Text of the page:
VOCAL-NY, a Brooklyn-based grassroots organization seeking to empower low-income people affected by substance use disorder, recently launched a participatory defense program aimed at teaching people how to avoid getting ensnared in a criminal justice system that often works against them.
The goal is to combine traditional harm-reduction services, such as syringe exchange and HIV and hepatitis C testing, with less tangible resources, such as knowing how to de-escalate an encounter with law enforcement.
Participatory defense is a companion to Court Watch NYC, a collaborative program between VOCAL-NY and public defenders that trains community members to observe and document trends in criminal court arraignments and hearings.
“I realized we needed a program that did more than Know Your Rights and ‘CopWatch’ trainings, which focus on filming police encounters, de-escalation and documenting, and don’t necessarily go through all the court processes,” explained Jason Del Aguila, who is in charge of the participatory defense effort.
“The idea was, how do we help you navigate through the everyday legal gauntlet, from the streets to the courts, and even after doing time?
“We’re creating community efforts to keep people from becoming another victim of an injustice system.”
He says that often means helping participants understand court documents and organize support in advance of hearings, but more often the aim is to prevent them from getting arrested in the first place.
“I’ve had people who say, ‘It doesn’t matter, the cops can do whatever they want,’” Del Aguila said, “So I teach them, this is what you can do to prove that they did something wrong.”
Participatory defense is not a new concept, or even a single unified program with a defined set of protocols. Modeled on Silicon Valley De-Bug, a community advocacy and storytelling organization founded in 2001 in San Jose, the movement encourages family and friends of the accused to help with their defense.
According to the Albert Cobarrubias Justice Project, which promotes the national expansion of participatory defense, the goal is to provide additional leverage to overburdened public defenders.
Since about 80 percent of felony defendants in state court systems rely on public defenders, criminal justice reformers say participatory defense has the potential to “change the balance of power in the courts.”
Over the past decade public defender organizations in more than a dozen municipalities, including Philadelphia, Baltimore, Memphis, and Birmingham have established some form of a participatory defense program.
But some advocates say that the stigma associated with drug use and substance use disorder has promulgated a two-tiered system of advocacy that excludes users of drugs like heroin and crack cocaine.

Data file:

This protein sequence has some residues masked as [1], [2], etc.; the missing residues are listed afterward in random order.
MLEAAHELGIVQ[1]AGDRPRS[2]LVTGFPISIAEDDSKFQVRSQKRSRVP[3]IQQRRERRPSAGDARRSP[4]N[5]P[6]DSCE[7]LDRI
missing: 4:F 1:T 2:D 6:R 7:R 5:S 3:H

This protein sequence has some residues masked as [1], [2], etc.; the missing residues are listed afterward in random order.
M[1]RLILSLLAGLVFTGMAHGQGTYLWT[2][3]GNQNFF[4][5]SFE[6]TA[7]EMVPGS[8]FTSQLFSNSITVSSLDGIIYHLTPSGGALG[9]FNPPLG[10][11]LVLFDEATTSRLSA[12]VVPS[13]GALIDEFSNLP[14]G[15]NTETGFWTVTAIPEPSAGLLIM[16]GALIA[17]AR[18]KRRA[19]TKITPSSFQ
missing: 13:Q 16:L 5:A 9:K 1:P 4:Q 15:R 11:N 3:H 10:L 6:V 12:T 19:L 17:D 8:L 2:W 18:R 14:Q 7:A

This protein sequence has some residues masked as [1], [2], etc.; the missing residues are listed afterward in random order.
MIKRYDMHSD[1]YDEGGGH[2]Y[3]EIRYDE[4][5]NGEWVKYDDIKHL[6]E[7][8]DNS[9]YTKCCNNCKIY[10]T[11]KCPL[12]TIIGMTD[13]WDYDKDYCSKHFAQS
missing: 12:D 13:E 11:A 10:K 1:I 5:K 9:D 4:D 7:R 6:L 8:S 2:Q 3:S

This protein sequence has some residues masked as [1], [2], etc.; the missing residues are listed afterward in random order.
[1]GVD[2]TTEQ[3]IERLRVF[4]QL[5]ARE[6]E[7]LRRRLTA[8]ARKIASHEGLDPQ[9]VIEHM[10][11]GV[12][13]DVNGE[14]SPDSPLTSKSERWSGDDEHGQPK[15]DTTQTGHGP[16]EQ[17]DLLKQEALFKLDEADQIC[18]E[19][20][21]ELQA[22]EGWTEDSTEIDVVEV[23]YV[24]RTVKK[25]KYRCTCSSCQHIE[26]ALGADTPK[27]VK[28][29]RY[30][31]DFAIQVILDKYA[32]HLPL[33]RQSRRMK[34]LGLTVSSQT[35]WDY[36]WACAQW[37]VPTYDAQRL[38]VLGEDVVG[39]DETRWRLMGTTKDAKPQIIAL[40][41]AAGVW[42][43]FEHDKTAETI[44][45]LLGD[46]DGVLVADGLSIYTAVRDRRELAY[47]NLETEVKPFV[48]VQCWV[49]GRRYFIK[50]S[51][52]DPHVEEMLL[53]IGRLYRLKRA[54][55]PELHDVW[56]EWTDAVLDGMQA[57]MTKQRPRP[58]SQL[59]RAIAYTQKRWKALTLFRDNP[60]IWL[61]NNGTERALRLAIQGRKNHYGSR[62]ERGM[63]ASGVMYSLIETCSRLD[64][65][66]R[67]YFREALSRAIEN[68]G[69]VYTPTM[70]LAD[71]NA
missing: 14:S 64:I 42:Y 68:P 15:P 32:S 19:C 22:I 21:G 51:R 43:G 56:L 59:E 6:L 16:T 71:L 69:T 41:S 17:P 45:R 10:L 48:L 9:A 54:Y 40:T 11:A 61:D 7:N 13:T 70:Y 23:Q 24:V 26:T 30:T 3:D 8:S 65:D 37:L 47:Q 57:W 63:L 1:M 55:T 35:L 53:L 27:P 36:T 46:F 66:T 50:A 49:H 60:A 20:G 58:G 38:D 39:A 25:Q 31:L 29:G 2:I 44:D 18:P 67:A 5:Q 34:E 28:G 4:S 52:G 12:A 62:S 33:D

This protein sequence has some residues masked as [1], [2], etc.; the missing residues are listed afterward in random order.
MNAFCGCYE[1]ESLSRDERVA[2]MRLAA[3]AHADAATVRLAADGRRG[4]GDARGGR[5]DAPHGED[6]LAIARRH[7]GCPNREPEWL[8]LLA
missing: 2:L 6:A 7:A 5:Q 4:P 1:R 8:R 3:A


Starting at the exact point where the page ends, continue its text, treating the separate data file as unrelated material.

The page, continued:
“In progressive circles, there’s always been this sort of distinction between the deserving poor and the undeserving poor,” said Paul Cherashore, an activist who spent more than two decades working in harm reduction circles in New York and Philadelphia.
On the Bottom Rung: Drug Users
“Drug users have always held this bottom rung when it comes to providing aid or advocacy.”
VOCAL-NY’s program is among the first in the nation to combine traditional harm-reduction services with formal participatory defense training.
“As a harm-reduction agency, we do everything we can to reduce the harms associated with drug use,” said Alyssa Aguilera, co-executive director of VOCAL-NY. “Most of the time that means providing sterile syringes to prevent disease transmission or teaching people how to reverse an overdose with Naloxone.
“But it can also mean supporting people when they get arrested and helping them navigate the criminal legal system through participatory defense. For our participants, most of whom also struggle with poverty and homelessness, it’s often the police and prosecutors that cause the most harm, not their drug use.”
VOCAL-NY’s Del Aguila leads its participatory defense trainings two days per week, where he encourages people to share their experiences with the criminal justice system. His seminars also include teaching clients how to organize court support for hearings, and how to identify and protest unjust policing patterns like ethnic profiling or stop-and-frisk.
He also instructs VOCAL-NY participants on their legal rights and walks them through defusing encounters with police.
“Anything you say or do can and will be used against you, so don’t say shit,” Del Aguila said. “Whether you’re holding drugs or not, ask if you are being detained, and if the answer is no, then leave immediately.
“And if you’re asked to consent to a search, answer no, and say it loudly and clearly so any witnesses can hear.”
“I try not to make it about having a competition with the cops because you’re gonna lose even if you’re right,” he adds. “You’re trying to win against someone who has the odds stacked for them.”
Christopher Moraff is a Philadelphia-based freelancer who writes on criminal justice, policing and civil liberties. A contributor to The Crime Report, he has also written for Al Jazeera America, The Daily Beast, and The Philadelphia Inquirer, among others. This story was published earlier in The Appeal, and is reproduced with their permission. Chris welcomes readers’ comments.